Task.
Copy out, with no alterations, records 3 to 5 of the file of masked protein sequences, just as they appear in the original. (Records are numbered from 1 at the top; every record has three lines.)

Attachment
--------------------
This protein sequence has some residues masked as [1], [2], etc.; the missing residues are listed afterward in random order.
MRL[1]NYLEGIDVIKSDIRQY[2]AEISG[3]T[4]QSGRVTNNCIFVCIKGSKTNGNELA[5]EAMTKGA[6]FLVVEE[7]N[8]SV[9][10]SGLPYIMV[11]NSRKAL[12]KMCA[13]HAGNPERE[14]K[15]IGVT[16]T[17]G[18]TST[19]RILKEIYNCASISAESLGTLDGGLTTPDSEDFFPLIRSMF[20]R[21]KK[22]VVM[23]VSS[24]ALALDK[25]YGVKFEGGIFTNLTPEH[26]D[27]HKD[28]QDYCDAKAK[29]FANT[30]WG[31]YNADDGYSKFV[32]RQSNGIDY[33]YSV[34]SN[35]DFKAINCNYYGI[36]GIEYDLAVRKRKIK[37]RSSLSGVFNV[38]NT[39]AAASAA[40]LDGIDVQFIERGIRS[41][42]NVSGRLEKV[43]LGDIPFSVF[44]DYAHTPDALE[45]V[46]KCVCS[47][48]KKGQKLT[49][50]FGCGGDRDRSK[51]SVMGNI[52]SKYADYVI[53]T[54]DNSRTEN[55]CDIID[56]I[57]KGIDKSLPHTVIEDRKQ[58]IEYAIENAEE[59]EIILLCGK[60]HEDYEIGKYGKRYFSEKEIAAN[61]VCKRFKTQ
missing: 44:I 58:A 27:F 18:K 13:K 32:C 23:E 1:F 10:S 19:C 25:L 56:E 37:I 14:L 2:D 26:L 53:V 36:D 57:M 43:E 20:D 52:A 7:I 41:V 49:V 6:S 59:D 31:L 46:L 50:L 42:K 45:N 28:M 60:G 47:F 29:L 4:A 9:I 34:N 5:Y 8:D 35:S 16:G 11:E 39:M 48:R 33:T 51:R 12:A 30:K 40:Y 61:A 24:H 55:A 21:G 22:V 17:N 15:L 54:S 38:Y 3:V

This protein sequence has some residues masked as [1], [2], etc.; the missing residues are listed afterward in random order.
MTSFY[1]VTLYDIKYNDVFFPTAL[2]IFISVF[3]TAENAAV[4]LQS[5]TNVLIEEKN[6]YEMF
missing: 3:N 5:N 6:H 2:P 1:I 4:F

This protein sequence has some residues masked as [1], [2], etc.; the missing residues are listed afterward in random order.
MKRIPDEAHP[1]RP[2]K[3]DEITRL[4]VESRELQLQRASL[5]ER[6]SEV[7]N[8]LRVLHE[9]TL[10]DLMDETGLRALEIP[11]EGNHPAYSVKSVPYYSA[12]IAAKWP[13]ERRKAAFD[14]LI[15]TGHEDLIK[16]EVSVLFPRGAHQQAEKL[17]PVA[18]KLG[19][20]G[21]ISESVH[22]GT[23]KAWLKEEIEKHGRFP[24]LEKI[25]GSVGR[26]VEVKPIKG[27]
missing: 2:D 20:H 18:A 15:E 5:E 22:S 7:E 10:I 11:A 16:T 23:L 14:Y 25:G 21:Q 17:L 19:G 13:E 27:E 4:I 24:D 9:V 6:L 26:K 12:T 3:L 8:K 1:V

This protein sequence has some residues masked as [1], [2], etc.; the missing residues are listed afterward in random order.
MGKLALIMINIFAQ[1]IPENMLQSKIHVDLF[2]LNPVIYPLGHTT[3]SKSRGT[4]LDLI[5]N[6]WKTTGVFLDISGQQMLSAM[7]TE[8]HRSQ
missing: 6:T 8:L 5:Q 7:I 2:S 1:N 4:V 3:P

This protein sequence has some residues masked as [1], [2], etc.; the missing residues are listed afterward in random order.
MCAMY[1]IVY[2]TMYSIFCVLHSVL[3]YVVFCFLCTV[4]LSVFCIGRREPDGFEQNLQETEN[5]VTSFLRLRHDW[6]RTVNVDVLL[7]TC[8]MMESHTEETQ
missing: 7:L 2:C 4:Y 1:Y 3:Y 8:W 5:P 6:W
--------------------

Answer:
This protein sequence has some residues masked as [1], [2], etc.; the missing residues are listed afterward in random order.
MKRIPDEAHP[1]RP[2]K[3]DEITRL[4]VESRELQLQRASL[5]ER[6]SEV[7]N[8]LRVLHE[9]TL[10]DLMDETGLRALEIP[11]EGNHPAYSVKSVPYYSA[12]IAAKWP[13]ERRKAAFD[14]LI[15]TGHEDLIK[16]EVSVLFPRGAHQQAEKL[17]PVA[18]KLG[19][20]G[21]ISESVH[22]GT[23]KAWLKEEIEKHGRFP[24]LEKI[25]GSVGR[26]VEVKPIKG[27]
missing: 2:D 20:H 18:A 15:E 5:E 22:S 7:E 10:I 11:A 16:T 23:L 14:Y 25:G 21:Q 17:L 19:G 13:E 27:E 4:I 24:D 9:V 6:L 26:K 12:T 3:L 8:K 1:V

This protein sequence has some residues masked as [1], [2], etc.; the missing residues are listed afterward in random order.
MGKLALIMINIFAQ[1]IPENMLQSKIHVDLF[2]LNPVIYPLGHTT[3]SKSRGT[4]LDLI[5]N[6]WKTTGVFLDISGQQMLSAM[7]TE[8]HRSQ
missing: 6:T 8:L 5:Q 7:I 2:S 1:N 4:V 3:P

This protein sequence has some residues masked as [1], [2], etc.; the missing residues are listed afterward in random order.
MCAMY[1]IVY[2]TMYSIFCVLHSVL[3]YVVFCFLCTV[4]LSVFCIGRREPDGFEQNLQETEN[5]VTSFLRLRHDW[6]RTVNVDVLL[7]TC[8]MMESHTEETQ
missing: 7:L 2:C 4:Y 1:Y 3:Y 8:W 5:P 6:W